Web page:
“Dynamite read. The fabric of Canadian music artists” - J King
— JAZZ FM
Talk! Conversations in All Keys
The Artists (Vol.1)
The year was 1985, and an unexpected call came from Bob Mackowitz, the voice behind the 6 O’Clock Rock Report at Q -107 FM in Toronto. “Macko” as Bob was known and longtime friend and pal - El Mocambo doorman Reggie Bovaird and I would spend the occasional evening blowing a pipe of fine hashish - listening and talking music. Most times, we’d cross paths when I was playing clubs or just hanging out. Bob was rocking radio, Reggie was keeping the peace, and I was taking whatever gig paid the bills.
That spring, Macko calls and asks if I’d be interested in hosting Q-Jazz the station’s Sunday morning concession to playing jazz. Rather than hesitate, I arrived for an audition. Tape rolled, and I stammered my way through a self-prepared script, and with a few edits, an acceptable recorded demo followed. A day later, station boss Gary Slaight hired me.
There was no fast-track introduction to the world I was about to enter. As of today, that world has now circled the sun a good thirty-five times and not all of those years occupied with an on-air presence but a good many journalistic situations offering me access to the artists, industry, and components that have built, shaped and continue to support the Canadian music industry - which brings me to Talk! Conversations in All Keys.
It was a first assignment that came from then Q-news director Jane Hawtin, a brilliant journalist/broadcaster who pulled me aside and asked if I’d be up to interviewing French film director Bertrand Tavenier, in town and open to speaking with the media in support of his latest film – the jazz classic – ‘Round Midnight, starring jazz saxophonist Dexter Gordon. I’d never interviewed a soul and quickly consulted by radio the man I most admired near a microphone, Larry King, and spent the evening chasing him up and down the radio dial and got a basic feel for dialogue. I then jotted down a list of fifteen questions and the following day met Tavernier in a private hotel room. Though extremely nervous, the conversation fluctuated between music director Herbie Hancock’s brilliant score and the modest knowledge I had concerning “film.”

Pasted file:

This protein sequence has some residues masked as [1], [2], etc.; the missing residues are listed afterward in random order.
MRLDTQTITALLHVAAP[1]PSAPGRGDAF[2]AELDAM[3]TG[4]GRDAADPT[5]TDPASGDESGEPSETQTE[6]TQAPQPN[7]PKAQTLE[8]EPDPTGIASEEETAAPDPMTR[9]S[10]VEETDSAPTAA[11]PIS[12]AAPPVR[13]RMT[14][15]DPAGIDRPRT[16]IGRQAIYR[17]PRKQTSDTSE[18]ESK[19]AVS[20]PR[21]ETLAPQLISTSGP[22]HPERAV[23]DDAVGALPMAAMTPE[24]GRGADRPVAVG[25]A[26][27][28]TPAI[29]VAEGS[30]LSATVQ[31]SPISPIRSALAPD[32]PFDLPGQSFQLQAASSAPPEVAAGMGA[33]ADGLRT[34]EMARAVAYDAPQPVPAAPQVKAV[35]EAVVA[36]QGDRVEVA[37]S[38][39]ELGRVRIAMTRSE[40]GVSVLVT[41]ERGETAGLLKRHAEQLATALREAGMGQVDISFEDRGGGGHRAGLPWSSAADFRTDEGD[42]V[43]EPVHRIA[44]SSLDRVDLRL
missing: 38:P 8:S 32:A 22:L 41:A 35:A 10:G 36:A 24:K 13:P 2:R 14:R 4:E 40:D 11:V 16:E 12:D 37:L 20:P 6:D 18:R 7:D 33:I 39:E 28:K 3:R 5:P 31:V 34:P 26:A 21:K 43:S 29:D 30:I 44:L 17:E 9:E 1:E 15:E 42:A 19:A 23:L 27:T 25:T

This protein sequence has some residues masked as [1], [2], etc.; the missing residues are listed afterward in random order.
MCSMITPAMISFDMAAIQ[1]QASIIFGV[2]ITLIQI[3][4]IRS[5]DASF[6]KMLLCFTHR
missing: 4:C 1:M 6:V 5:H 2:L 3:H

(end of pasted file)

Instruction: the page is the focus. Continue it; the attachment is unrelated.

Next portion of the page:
That evening, secure knowing I had captured gold on a cassette tape, I filled a tub of steaming bath water, aligned the cassette player facing me, slid in and began what was to be the most crucial lesson in my long career as an interviewer - the horror of hearing one’s voice – not the sound of it but the interruptions and the persistent use of the obnoxious word, “Right,” which seemed to drench the conversation in a layer of ambient soot. It was apparent I required further study and had to absorb what the other person was expressing. Uncle Larry was the master of listening.
I conveyed my disappointment to Jane and passed her the tape with a warning – “not everything is “Right.” Jane called later, and she said, “I found good stuff on here, don’t worry. It’s a short piece.” God bless her. Not long after, Jane offered me a session with jazz great Miles Davis. The thought of getting my ass whipped by a master “no-nonsense, fuck you” icon was out of the question.
Three and a half decades have passed, and I have learned from mistakes and have been privy to a world of amazing artists and industry drivers. We talk, we laugh, we play the music, and we usually hug and take a shameless selfie on the way out.
Talk!, is all about us – The blues makers, the jazz believers, the folklorist, the gospel testimonial, worldbeat travelor, reggae purist, punk with an attitude, pop, rock n’ roll, R&B, and big soul family. It’s our story – not the complete story, but conversations with depth, colour, imagination, and reflection. What’s at the root of a great song? What’s behind the making of a record, life on the road, and that mad passion for being the best? Read and find out!